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Code Resolutions for the New Year

Hello World and Happy New Year!

It's a gift to be alive and I wish you all love, light and all good things.

Go chase your dreams!

Meanwhile, I needed to write this down.


Code resolutions for the year:

1) Work with Sanjay, my web developer, to make a beautiful jQuery plugin for a responsive lightbox.
We have a rudimentary one that just about works with video, audio, images and galleries, but it needs to be more flexible. Almost all responsive lightbox plugins nowadays come with a fee, for some reason, and while I have no issue with that, the world could use a free, lightweight one.

2) Put up more code snippets and demos online.
No need to expound on this one.

3) Be more open to using pre-processors and frameworks for CSS.
I avoid these, since I find that they can result in bloated code and unnecessary overhead. I use my own light-n-easy responsive framework that's tweaked for each project. However, if a large production team is using LESS/SASS or Bootstrap/Zurb, I'm totally happy to work them them. I've read enough of the documentation to not want to use them just yet, but to be ready to work with them if I have to.

4) DRY
The only time you repeat something is when you want to remember it. Life's too short to write ugly code, unless you're hacking on a tight deadline, which ideally, should be avoided.
If you're repeating yourself too much in your stylesheets, no pre-processor is going to save your ass.

5) Keep writing beautiful CSS
Clean up your CSS at the source. Write appropriate classes and group selectors well. Let go of unnecessary vendor prefixes for certain properties. It's ok to use IDs when they're needed for the sweet specificity they proffer (I'm tired of these ridiculous ID bashing posts).
Utilise the power of CSS selectors like nth-of-type, nth-child, siblings and attribute selectors. It's amazing how clean your markup remains with these. Make sure your selectors are not too brittle, though.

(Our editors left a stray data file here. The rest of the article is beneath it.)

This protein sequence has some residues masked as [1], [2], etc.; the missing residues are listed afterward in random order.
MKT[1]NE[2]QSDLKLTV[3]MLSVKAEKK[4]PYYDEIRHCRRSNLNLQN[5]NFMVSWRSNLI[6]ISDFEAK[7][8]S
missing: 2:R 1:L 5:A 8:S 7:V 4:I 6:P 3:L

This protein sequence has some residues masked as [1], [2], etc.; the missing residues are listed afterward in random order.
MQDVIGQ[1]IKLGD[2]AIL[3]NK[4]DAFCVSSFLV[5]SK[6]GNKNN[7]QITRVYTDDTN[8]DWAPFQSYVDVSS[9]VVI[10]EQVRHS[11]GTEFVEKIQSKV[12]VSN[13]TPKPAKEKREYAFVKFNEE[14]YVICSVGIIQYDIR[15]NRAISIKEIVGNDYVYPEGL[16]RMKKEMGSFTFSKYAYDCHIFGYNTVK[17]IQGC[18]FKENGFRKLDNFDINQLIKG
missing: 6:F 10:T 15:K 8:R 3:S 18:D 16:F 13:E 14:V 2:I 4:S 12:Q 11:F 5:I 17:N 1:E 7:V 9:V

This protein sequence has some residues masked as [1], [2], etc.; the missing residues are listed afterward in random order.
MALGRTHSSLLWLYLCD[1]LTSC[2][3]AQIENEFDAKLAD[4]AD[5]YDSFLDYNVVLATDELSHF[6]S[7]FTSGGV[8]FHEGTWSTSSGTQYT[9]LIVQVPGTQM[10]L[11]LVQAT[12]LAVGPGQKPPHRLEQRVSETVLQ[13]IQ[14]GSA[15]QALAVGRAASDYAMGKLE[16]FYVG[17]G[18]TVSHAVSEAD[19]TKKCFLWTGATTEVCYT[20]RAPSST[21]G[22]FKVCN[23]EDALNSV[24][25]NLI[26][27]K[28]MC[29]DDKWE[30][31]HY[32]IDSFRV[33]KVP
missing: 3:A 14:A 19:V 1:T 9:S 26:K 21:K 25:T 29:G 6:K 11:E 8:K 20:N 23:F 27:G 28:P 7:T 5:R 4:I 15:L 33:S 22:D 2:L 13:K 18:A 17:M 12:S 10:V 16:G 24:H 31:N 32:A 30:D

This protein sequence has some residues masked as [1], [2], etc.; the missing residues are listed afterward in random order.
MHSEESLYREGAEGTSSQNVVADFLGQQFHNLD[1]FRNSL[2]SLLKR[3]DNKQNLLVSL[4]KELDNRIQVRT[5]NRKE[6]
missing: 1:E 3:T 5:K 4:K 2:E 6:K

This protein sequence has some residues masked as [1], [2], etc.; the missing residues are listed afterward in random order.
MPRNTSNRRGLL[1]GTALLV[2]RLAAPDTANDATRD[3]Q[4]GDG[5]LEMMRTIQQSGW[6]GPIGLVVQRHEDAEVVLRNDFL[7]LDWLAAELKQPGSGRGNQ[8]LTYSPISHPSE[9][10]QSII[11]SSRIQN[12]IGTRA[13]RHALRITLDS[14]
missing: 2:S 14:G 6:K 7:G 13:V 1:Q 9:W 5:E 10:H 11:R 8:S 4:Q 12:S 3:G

6) Get very tight with jQuery.
I learnt jQuery after getting a solid grip on CSS, which seemed to be the most natural thing to do. Lots more to be done there. Yes, I understood the fundamentals of Javascript via jQuery, whether you agree with it or not. It just happened.

7) Resist the urge to minify your CSS
Controversial, but it's not the worth the savings for small to moderate projects. Seriously. Let people view your code. You view their code. Code in the browser should be readable in 2013. Of course, use minified versions of plugins and frameworks. But let your code be readable on viewing source.

8) Be gently firm with clients when required
I try to be as accommodating with clients as I can, but there are times when you need to draw the line. Like when you're trying to close a project and there's a list of unreasonable, new changes. It's hard to define scope with projects. But it's time well spent.
I also try to make clients understand the value of carefully written, good code in the long run. And that the web is not Microsoft Word and print.

9) Spreading the word about old browsers
I do this, but need to be more aggressive this year. Please upgrade from FF 3.6. Don't use IE7 (or 8 or 9, ideally). Try Chrome as your mobile browser - it's gorgeous.
I'm happy to come over and install or upgrade your browser for you, if you're a lazy piece of shit.

10) Remember the spiritual essence of code
Writing good code is often about being open, trimming away what you don't need anymore, letting go of old, outdated habits, sharing with the community and going deep inside to find answers when you hit roadblocks. It's about focused awareness and being in that sweet zone, where things just happen.


Images by Karen Menezes

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